Luton Borough Council is urgently seeking options to solve the homeless “crisis” that has gripped the town.
Last week, a new ‘Homelessness Prevention Strategy’ was approved by the council’s executive committee.
The five-year plan seeks to halve the number of people sleeping rough by 2021, with early intervention seeking to promote “education, employment, health and wellbeing”.
Last year, the council spent £5m on temporary accommodation for the homeless.
Its own report stated: “Finding alternate temporary accommodation continues to cost the council significant sums of money.
“On average, we were seeing 300 customers each month through the Customer Services Centre.”
Under the Housing Act 1996, LBC has a legal duty to provide emergency accommodation to those deemed ‘unintentionally’ homeless and with priority need.
The report added: “The number of households provided with temporary accommodation under this duty has increased over the past few years as the cost of private sector housing has increased and the supply of social housing has decreased.”
The five year Homelessness Prevention Strategy is a joint initiative with Luton Clinical Commissioning Group. Its primary course of action involves improved counselling services, debt advice, domestic violence support and drug & alcohol programmes to help avoid homelessness.
LBC states the strategy is also “influenced” by its Investment Framework – with plans for a new skills centre, 15,000 new jobs and over 5,000 new homes – to be delivered by 2025.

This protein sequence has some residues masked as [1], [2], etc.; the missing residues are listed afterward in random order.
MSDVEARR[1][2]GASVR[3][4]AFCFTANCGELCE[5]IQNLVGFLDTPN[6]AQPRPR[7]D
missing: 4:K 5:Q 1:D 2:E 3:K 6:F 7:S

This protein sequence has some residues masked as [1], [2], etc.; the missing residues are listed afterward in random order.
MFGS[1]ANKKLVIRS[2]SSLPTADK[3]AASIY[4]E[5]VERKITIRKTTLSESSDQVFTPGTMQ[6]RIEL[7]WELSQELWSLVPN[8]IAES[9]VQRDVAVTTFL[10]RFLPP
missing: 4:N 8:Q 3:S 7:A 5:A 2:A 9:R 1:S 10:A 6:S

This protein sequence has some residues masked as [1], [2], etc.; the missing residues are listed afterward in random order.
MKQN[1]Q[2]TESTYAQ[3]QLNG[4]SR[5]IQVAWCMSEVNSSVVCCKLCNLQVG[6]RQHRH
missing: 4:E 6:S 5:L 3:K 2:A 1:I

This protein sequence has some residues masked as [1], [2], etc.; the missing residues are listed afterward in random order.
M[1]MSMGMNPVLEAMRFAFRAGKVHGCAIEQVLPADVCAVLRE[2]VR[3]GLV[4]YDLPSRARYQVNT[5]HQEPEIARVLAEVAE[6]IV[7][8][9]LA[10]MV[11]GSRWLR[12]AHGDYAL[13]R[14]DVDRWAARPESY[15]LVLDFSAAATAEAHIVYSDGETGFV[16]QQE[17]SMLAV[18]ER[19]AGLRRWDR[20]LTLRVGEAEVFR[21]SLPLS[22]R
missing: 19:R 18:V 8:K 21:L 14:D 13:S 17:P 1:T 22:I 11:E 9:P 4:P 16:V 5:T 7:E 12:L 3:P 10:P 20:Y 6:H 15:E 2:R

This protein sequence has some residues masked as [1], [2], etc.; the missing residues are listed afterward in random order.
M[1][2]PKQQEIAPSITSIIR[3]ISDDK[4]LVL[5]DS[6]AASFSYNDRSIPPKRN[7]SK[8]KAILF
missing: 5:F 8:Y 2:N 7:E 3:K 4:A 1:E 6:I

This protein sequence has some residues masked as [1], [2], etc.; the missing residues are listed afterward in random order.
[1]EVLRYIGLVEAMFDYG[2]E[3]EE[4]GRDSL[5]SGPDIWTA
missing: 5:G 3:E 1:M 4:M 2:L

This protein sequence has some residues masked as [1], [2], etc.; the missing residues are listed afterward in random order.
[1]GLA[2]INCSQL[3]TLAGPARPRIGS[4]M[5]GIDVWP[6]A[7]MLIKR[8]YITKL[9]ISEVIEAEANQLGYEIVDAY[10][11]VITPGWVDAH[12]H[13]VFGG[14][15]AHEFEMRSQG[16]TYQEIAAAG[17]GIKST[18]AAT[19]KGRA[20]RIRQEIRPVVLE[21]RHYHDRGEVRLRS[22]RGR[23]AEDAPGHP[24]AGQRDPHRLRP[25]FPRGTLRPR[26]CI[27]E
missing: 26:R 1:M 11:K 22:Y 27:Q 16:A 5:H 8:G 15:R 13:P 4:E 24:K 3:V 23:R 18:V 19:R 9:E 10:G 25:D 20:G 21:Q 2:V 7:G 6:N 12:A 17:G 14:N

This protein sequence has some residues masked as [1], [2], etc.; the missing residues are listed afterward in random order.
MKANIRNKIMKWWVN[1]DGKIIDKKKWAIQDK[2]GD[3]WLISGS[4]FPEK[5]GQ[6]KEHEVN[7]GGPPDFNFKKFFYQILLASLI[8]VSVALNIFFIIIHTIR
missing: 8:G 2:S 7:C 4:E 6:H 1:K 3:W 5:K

But Luton’s flagship homeless charity states the issue is more complex than a “contretemps” between the voluntary sector and the council.
Jim O’Connor of charity Noah said: “The cuts being imposed ... by Government made it increasingly difficult to deliver services to those experiencing deprivation, if not destitution.
“Homelessness is one of the most extreme expressions of that poverty.
“Rough sleeper numbers have increased in Luton by 61% in 2015 compared to 2014. This is compounded by the incidence of Eastern European migrants who have no recourse to public funds.
“We opened our Academy just over two years ago to provide a bridge from the work experience we make available through our furniture and white goods restoration to employment. This has seen more than 200 people into employment.”
And Mr O’Connor insistes more can be done. He added: “ The Department of Work and Pensions have huge potential to influence the progress of the hard-to-reach into employment. The National Health Service through Luton’s Clinical Commissioning Group can make dramatic impact on the health of the most vulnerable, particularly people discharged from hospital into homelessness and those who are homeless who have a demand on A&E services at least 7 times more than the average citizen.”